insulating sloping ceiling-roof space

Part of our kitchen has a sloping ceiling; plasterboard nailed to the
sloping roof rafters.
This section is not insulated.
What is the best, and what is the easiest way to do it? Should I
take off the plaster, lower the ceiling by 3 inches, and pack between
the joists and the extra space with fibre - a relatively big job....
or could I successfully take an easier route; drill holes and inject
something - expanding foam maybe?
Thanks
Tony
Reply to
tonyjeffs2
Can you get access to the void from either end? If you can, you may be able to slide in sheet PU insulation (e.g. Kingspan). This needs to be of a depth to not adversely affect air circulation between the joists. If not, then battening and plasterboard is probably the answer, although there's better insulators to use than glasswool where the depth is limited.
Injection into the void - bad. There needs to be air circulation between ceiling and roofing to keep the joists dry and remove any rainwater blown under the tiles/slates as well as moisture penetrating from inside the kitchen.
Reply to
dom
I would pull the plasterboard off the slopey ceiling to expose the rafters - how deep are they, 3"? If so, the next step is to fit slabs of 2" thick Kingspan or Celotex between them, flush with the inside face of the rafters. This stuff is *way* more effective than any mineral wool, inch for inch, so in a confined space like this, it's a no-brainer. Important to leave the air gap above, as others have said; so injecting anything as an alternative is really not on. (I should stick with Rockwool or whetever for any flat section, as it's cheaper and depth isn't an issue.)
You then need a vapour barrier (specified polythene sheeting) to prevent condensation; the Celotex will be foil-covered, but the joist faces will be exposed and there will be cracks etc, so I think you're best off then covering the whole lot.
If you've got the ceiling height, you could then overboard with large sheets of Celotex, followed by plasterboard, or you could just fit polystyrene-backed plasterboard; either of which will give more insulation.
I did a similar project myself not long ago in an attic bedroom, and asked various questions here - might be useful if you can find the thread.
David
Reply to
Lobster
On Sun, 18 Nov 2007 05:46:29 -0800 (PST), a particular chimpanzee, snipped-for-privacy@googlemail.com randomly hit the keyboard and produced:
Neither.
The best; remove the plasterboard, install 25mm PIR foam boards (Kingspan, Celotex, etc) between the rafters, leaving a 50mm ventilated space over, then 120mm PIR under, then a polythene vapour barrier, then plasterboard.
The easiest; an insulated plasterboard under.
Reply to
Hugo Nebula
No, you buy the celotex foil sticky tape and tape over the joists and board and make it comptletely AIRTIGHT, then board up. No need for foiled board, but belt and braces...
Rockwool is useless in any place that is ventilated. In a wind it loses most of its insulating properties.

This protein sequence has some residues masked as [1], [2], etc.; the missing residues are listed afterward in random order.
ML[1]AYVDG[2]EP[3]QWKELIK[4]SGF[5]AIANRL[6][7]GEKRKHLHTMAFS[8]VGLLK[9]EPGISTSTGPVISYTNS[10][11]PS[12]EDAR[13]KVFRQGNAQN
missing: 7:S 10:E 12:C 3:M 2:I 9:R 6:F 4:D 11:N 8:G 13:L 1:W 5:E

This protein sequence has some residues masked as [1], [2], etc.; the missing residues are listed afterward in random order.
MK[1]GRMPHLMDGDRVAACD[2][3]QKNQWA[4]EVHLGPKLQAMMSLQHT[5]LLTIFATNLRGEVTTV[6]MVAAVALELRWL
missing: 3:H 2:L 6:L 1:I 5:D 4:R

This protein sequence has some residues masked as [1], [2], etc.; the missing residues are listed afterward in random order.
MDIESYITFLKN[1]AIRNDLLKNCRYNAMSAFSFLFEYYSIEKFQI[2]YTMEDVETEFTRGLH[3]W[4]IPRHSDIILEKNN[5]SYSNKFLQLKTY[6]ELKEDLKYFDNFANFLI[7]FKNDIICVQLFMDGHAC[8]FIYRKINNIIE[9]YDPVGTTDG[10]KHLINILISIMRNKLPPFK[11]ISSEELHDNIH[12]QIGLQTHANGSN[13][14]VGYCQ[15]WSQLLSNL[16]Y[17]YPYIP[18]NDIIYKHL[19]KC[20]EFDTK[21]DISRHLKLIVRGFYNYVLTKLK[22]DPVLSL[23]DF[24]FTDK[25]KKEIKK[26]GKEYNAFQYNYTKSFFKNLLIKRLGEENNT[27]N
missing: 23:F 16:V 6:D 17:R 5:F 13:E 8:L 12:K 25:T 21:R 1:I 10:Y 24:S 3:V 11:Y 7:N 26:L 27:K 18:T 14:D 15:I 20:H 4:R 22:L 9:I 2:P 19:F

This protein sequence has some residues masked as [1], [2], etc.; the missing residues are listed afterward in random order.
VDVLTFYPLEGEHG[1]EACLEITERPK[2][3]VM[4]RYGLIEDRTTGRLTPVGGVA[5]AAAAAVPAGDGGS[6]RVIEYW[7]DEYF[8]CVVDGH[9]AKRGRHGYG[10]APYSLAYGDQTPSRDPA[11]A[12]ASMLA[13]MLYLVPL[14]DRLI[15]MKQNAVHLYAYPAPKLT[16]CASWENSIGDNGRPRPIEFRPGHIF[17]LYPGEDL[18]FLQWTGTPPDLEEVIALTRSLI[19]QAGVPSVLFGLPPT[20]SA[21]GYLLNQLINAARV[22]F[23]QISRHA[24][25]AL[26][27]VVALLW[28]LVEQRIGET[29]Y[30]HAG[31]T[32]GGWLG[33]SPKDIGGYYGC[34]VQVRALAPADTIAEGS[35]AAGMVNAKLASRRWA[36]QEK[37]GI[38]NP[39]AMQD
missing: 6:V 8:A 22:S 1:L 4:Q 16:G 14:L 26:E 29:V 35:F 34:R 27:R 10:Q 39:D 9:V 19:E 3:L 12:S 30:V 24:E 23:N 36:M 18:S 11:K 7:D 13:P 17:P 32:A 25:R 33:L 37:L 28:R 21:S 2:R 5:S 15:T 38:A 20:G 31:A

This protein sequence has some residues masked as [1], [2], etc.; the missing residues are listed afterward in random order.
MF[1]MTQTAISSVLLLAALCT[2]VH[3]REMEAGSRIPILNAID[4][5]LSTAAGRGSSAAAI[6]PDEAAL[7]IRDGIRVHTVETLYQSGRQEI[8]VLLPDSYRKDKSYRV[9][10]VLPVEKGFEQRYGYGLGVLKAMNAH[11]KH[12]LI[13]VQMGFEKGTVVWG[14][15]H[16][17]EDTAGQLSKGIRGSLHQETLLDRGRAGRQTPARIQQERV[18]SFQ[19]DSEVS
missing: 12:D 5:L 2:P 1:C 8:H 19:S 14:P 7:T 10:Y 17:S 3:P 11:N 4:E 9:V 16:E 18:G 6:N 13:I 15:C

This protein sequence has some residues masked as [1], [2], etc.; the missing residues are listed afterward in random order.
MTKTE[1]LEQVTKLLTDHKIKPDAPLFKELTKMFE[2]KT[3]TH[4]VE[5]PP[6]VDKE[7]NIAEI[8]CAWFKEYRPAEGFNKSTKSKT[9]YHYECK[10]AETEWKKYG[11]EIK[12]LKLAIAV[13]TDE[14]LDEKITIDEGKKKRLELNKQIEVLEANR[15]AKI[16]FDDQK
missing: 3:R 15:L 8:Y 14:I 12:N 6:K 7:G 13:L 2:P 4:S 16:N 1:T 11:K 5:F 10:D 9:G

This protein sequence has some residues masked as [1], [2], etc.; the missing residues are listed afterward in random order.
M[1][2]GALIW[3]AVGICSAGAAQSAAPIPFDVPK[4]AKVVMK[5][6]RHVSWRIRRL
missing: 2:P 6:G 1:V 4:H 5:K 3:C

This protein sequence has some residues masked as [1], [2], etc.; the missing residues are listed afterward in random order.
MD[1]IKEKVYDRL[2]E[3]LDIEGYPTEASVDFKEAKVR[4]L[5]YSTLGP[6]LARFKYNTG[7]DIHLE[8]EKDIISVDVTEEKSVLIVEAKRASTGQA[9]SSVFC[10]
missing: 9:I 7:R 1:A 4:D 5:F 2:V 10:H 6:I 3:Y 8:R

> > If you've got the ceiling height, you could then overboard with large > sheets of Celotex, followed by plasterboard, or you could just fit > polystyrene-backed plasterboard; either of which will give more insulation. > > I did a similar project myself not long ago in an attic bedroom, and > asked various questions here - might be useful if you can find the thread. > > David
Reply to
The Natural Philosopher
Yeah, I was going to do that with mine but ended up covering it with the vapour membrane - achieved the same airtight result. Can't remember whether it was due to cost/availability of the tape at the time, or because the membrane would be quicker.
David
Reply to
Lobster
Have I got rhis about right?
-------------------------------------------------------------------------- roof tiles |\\\| |\\\| |\\ \| 25mmventilation space |\\\| ::::::::::::::::::: |\\\|::::::::::::::::::: |\\ \| ::::::::::::::::::: |\\\|::::::::::::::::::: :|\\\|::::::::::::::::::::|\\ \|::::::::::::::::::: 50mm Kingspan ^^^^^^^^^^^^^^^^^^^^^^^^^^^^^^^^^^^^^^^^^^^^^^^^^^^^^^^^^^^ 25 mm PIR foam & dpm ===================================== Plasterboard So... if the joists are 3", I'd leave a 1" ventilation gap at the top, pack a 2" layer of kingspan between the lower 2 " of the joists. 25 mm PIR accross the underside of the joists, DPM Ceiling plaster.
Thanks Tony
Reply to
tonyjeffs2
Did something similar recently in our kitchen. Put 25 mm celotex between the 3" joists - held in place by friction (leaves a 50 mm airspace between insulation and roof tiles). Put 70 mm celotex over the joists - held in place by a few long screws with large washers. Cover joints in celotex with aluminium tape. Covered over with foil backed tapered edge 12.5 mm plasterboard - held in place by 100 mm plasterboard screws from toolstation.co.uk (Screwfix don't appear to sell them).
If you want more insulation (I think about 160 mm is recommended?) then attach batten e.g. 50mm to the rafters and fill the space between rafters with 100 mm celotex then overboard with 60+ mm of celotex. I would have done this but the sloping parts of the ceiling were quite small and I stuffed the large void/attice above the sloping parts with glass fibre insulation.
Reply to
nafuk
Thanks everyone. I've got the idea and I'll do all of that. I can lower most of the ceiling very adequately by reducing the gradient, and lower the lowest point an inch or so, so I think that'll be a good job.
Tony
Reply to
tonyjeffs2

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